Summer 2017 - ARCH 131 D100

Human Origins (3)

Class Number: 3398

Delivery Method: In Person

Overview

  • Course Times + Location:

    Tu, Th 11:30 AM – 2:20 PM
    SWH 10041, Burnaby

Description

CALENDAR DESCRIPTION:

A non-technical survey of the primate background of humans, fossil primates, and fossil humans, and the associated evidence of cultural development. An introduction to physical anthropology. Breadth-Social Sci/Science.

COURSE DETAILS:

This course offers a non-technical introduction to the evolution and biology of our species. Beginning with a basic review of evolutionary theory, genetic science, and primate biology, the course will explore the evolutionary history of the human lineage and the evidence of cultural development along the way. In-class activities, case studies, and lectures will all be used to examine different aspects of human evolution and biological anthropology.   It is recommended that you have a pocket calculator for in-class and exam use.

Grading

  • In-class activities 6%
  • Case Studies 24%
  • Midterm Exam 35%
  • Final Exam 35%

NOTES:

Breadth: Social Sciences/Science

FINAL EXAM:
DATE: June 20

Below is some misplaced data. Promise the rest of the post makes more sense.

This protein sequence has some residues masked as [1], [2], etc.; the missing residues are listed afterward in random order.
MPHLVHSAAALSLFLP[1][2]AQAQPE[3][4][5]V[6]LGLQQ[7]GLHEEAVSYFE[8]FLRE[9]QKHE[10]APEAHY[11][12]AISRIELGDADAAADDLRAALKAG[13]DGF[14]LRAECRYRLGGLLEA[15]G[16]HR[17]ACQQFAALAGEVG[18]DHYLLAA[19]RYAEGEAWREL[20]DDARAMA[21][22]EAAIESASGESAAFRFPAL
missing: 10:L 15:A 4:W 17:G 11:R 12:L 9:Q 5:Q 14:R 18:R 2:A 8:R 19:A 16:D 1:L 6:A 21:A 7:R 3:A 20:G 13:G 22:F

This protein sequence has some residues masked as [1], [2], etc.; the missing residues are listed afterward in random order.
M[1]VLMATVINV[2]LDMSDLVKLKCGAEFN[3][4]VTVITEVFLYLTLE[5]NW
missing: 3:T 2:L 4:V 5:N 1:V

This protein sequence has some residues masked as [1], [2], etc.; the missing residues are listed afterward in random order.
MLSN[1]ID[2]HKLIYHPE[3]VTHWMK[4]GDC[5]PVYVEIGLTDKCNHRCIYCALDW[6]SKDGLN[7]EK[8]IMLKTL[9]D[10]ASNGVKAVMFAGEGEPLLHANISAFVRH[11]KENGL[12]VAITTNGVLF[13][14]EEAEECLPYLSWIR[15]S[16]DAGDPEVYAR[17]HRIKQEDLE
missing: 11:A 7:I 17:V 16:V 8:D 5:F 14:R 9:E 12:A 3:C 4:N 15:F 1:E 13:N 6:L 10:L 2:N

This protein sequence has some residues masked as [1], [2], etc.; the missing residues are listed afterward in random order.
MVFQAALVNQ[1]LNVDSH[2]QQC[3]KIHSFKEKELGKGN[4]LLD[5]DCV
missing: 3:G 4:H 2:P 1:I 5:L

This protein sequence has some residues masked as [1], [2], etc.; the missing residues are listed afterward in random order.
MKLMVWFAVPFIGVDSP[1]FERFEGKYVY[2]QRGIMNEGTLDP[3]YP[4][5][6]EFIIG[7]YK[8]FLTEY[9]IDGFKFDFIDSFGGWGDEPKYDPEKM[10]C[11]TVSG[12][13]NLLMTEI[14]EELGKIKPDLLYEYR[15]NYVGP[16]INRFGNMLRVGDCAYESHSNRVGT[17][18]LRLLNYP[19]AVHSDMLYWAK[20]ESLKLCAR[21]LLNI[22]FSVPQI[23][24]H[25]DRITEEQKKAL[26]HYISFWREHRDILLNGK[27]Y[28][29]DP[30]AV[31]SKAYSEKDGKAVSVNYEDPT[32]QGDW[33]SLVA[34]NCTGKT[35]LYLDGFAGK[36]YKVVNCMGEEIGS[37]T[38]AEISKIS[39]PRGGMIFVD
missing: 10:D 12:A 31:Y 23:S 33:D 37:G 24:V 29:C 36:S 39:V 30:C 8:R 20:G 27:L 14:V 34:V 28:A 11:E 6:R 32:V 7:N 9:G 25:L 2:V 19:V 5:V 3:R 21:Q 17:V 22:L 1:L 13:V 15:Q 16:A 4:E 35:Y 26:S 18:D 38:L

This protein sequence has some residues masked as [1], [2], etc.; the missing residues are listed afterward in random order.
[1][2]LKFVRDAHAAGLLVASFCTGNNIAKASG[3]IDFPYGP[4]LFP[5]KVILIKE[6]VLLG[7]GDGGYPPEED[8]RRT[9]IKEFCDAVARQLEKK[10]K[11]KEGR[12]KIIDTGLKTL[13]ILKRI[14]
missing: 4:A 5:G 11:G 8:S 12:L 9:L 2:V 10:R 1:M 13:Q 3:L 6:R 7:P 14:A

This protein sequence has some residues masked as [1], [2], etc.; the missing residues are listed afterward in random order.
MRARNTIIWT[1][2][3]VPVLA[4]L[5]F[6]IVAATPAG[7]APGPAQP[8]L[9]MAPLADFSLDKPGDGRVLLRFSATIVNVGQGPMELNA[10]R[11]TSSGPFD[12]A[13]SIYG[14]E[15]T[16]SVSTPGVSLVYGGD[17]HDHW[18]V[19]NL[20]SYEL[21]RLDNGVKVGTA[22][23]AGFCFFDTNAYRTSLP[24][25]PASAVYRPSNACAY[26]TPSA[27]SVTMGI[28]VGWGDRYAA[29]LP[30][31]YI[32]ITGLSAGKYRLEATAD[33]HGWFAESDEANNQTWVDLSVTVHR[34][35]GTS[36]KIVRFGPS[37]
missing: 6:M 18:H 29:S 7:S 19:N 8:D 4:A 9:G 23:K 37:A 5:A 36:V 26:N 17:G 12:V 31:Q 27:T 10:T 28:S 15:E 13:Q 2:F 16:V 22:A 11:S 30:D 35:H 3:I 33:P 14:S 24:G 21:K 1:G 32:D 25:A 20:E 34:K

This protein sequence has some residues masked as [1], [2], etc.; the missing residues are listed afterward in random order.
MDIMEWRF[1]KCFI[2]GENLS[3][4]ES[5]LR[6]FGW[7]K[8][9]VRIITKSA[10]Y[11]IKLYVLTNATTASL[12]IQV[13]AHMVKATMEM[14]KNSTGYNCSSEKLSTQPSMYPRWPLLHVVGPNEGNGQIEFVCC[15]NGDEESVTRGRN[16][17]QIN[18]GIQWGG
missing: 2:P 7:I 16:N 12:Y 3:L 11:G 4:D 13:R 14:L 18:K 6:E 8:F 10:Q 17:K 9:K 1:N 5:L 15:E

TIME: 11:30AM-2:20PM
ROOM: SSCC 9001

Materials

REQUIRED READING:

Stanford, Allen and Anton. 2015. Exploring Biological Anthropology: Custom Edition for SFU. Pearson.

ISBN: 978-1-3234-2377-6

Department Undergraduate Notes:

Students with hidden or visible disabilities who believe they may need classroom or exam accommodations are encouraged to register with the SFU Centre for Students with Disabilities (1250 Maggie Benston Centre) as soon as possible to ensure that they are eligible and that approved accommodations and services are implemented in a timely fashion.

Deferred grades will be given only on the basis of authenticated medical disability.


Registrar Notes:

SFU’s Academic Integrity web site http://students.sfu.ca/academicintegrity.html is filled with information on what is meant by academic dishonesty, where you can find resources to help with your studies and the consequences of cheating.  Check out the site for more information and videos that help explain the issues in plain English.

Each student is responsible for his or her conduct as it affects the University community.  Academic dishonesty, in whatever form, is ultimately destructive of the values of the University. Furthermore, it is unfair and discouraging to the majority of students who pursue their studies honestly. Scholarly integrity is required of all members of the University. http://www.sfu.ca/policies/gazette/student/s10-01.html

ACADEMIC INTEGRITY: YOUR WORK, YOUR SUCCESS